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  • Writer's pictureIlona Oltuski

Piano Cleveland and its Virtu(al)oso Efforts

Insights from Piano Cleveland President Yaron Kohlberg

Illustration by Masha Potemkin

The piano matters in Cleveland. With its winners’ concerts anchored to its historic Severance Hall—Cleveland’s edifice headquarters of the region’s eminent orchestra—the Cleveland International Piano Competition (CIPC) and surrounding programs help focus on the single keyboard instrument’s capacity to, in the right hands, emanate its own symphonic soundscape.

Since 1974, the competition has built its name and those of some of its awarded virtuosos, establishing Cleveland as an international piano destination—a designation reinforced by the illustrious faculty members of its local conservatory, The Cleveland Institute of Music, who have coached artists as renowned as Daniil Trifonov.

To better reflect its broadening concertizing and educational outreach efforts, the organization just recently changed its name from one shared with the actual competition to the more overarching yet direct and inclusive title: Piano Cleveland.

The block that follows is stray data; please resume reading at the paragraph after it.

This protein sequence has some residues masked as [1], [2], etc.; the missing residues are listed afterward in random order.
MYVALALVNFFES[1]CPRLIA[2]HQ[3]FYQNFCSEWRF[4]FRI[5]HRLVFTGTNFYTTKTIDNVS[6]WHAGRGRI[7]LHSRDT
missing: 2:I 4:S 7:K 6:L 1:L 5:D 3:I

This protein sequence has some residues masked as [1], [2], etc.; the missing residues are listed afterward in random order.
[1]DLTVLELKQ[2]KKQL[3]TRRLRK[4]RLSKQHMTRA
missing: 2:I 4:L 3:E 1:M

One of the driving forces behind Piano Cleveland’s 2020 branding, which acknowledges its evolution into a fully-fledged non-profit arts organization, is Israeli-born pianist Yaron Kohlberg, who was named its president in 2018. “The competition will always remain our signature event, but the name Piano Cleveland more fully encapsulates everything we do,” remarks Kohlberg. The we consists of a new team that includes 2019 Musical America Top 30 “Professional of the Year” honoree Crystal Carlson, Director of Operations at Piano Cleveland, and the organization’s new Executive Director, Marissa Glynias Moore, who started as its Development Officer and has been instrumental in Piano Cleveland’s recent pivot to online programming.

Things change fast in Cleveland. A previous silver medal winner of the 2007 CIPC, Kohlberg remembers his momentous trip in 2018: “It was certainly a memorable visit for me that had a huge influence on my life; I arrived to be on the jury of the CIPC and also presented a small private performance and before I left, there were preliminary talks about becoming [the] president,” he recalls.

In close collaboration with Piano Cleveland’s Artistic Director Paul Schenly, who is Professor and Artist in Residence at The Cleveland Institute of Music, Kohlberg sets the general artistic vision of the organization. His assignments include overseeing the quadrennial competition, choosing its jury, and conducting presentations as part of the organization’s development of donor relationships.